Comfortable Drowning: Moving Through Camel Pose.

Photo by Maryjoy Caballero on Unsplash

For me, there is one yoga pose that is both terrifying and helpful, dangerous and life-affirming, scary yet detoxifying: Camel.

The first time I did Camel Pose, also known as Ustrasana, I was extremely unhealthy. I was in graduate school and working half-time, and I was not eating well. I would go days without sleeping. I was eating fast food constantly, and I was not exercising.

I was taking hot yoga to try to counter some of the damage I knew I was doing to myself.

Camel Pose shocked me. The first time I did it, I felt:

  • Like I was drowning and could not breathe…my nose felt immediately stuffed up.
  • Extreme sorrow in my chest like my heart was broken.

  • Fear of being attacked.

Camel Pose leaves you in a vulnerable position, which is what I didn’t like. I barely opened my chest at all that first time, but all of my anxiety, fear, and sorrow came through my chest and heart.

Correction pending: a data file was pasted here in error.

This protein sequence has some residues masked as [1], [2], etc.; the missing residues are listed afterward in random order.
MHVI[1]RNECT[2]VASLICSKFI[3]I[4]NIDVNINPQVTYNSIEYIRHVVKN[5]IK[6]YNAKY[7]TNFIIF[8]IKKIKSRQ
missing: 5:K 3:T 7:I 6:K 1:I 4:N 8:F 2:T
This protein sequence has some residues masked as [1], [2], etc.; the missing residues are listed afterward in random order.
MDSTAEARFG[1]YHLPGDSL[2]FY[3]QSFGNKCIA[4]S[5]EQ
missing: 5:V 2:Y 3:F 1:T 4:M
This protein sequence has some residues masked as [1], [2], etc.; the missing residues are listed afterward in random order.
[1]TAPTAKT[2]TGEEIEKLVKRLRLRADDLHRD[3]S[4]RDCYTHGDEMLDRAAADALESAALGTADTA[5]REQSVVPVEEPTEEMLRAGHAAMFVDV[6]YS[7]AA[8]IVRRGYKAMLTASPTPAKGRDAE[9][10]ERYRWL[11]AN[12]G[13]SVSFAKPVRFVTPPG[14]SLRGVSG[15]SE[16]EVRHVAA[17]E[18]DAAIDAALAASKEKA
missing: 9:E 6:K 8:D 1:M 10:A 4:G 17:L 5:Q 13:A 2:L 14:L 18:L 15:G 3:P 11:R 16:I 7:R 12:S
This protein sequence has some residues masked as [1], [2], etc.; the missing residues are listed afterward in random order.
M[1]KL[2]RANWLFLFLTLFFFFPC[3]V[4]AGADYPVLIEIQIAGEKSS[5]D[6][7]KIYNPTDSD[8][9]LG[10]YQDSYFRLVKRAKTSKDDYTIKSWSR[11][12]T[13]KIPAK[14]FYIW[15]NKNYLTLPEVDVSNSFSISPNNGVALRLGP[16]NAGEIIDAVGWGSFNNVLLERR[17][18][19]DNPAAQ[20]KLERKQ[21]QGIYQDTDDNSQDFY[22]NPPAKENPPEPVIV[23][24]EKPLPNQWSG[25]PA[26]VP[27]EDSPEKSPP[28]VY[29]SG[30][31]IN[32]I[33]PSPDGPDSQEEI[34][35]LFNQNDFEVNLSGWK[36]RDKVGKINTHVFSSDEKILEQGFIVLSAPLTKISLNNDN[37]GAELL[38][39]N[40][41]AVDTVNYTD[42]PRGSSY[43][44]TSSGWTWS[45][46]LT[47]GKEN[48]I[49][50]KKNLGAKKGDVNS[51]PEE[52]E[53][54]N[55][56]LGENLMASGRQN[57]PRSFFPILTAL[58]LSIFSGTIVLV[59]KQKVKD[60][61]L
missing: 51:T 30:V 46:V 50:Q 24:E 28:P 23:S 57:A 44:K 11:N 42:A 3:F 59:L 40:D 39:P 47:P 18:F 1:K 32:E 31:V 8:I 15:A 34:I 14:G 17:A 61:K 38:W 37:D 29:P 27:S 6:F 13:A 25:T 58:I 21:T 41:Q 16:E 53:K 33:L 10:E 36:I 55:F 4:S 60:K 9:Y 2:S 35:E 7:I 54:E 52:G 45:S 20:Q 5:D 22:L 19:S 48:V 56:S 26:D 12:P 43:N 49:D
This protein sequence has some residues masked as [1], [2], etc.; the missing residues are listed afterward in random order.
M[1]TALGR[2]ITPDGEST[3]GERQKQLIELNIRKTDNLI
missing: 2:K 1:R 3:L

Eventually, I learned how to breathe through the pose.

Camel always filled me with fear, and it’s still difficult for me to be that open and vulnerable.

Here is how I work through it:

  • Form over how it looks. I hardly ever go for my ankles and I just “enjoy” the back bend.
  • I focus on engaging my core and opening my chest over going “backward.”
  • If I’m going to do it twice, I do not push myself the first time.
  • If I feel overwhelmed, I refrain from doing it more than once, even if the instructor tells me to.
  • I practice a little bit at home and imagine I’m “rehearsing” a panic attack…not having a real one, just preparing for when one happens.

Moving through the pose helps me feel and respond to my anxiety without being overwhelmed by it. What fears are coming up? Is it money? Insecurity about something else? A memory, a flashback?

For me, Camel Pose surfaces a lot of my PTSD and anxiety symptoms.

I feel a little more awake after I do it, and a little sore in the chest. I’m more likely to remember things that hurt me, and I usually feel a little more awake.

Camel Pose is like practicing drowning. It’s like rehearsing getting bad news. It’s like experimenting with breaking your own heart, and seeing that you would still heal and move on.

Camel Pose has a lot of difficult lessons to teach me. And gradually, I learn.

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Writing mostly to myself. Sharing some of it with you. Hope it helps.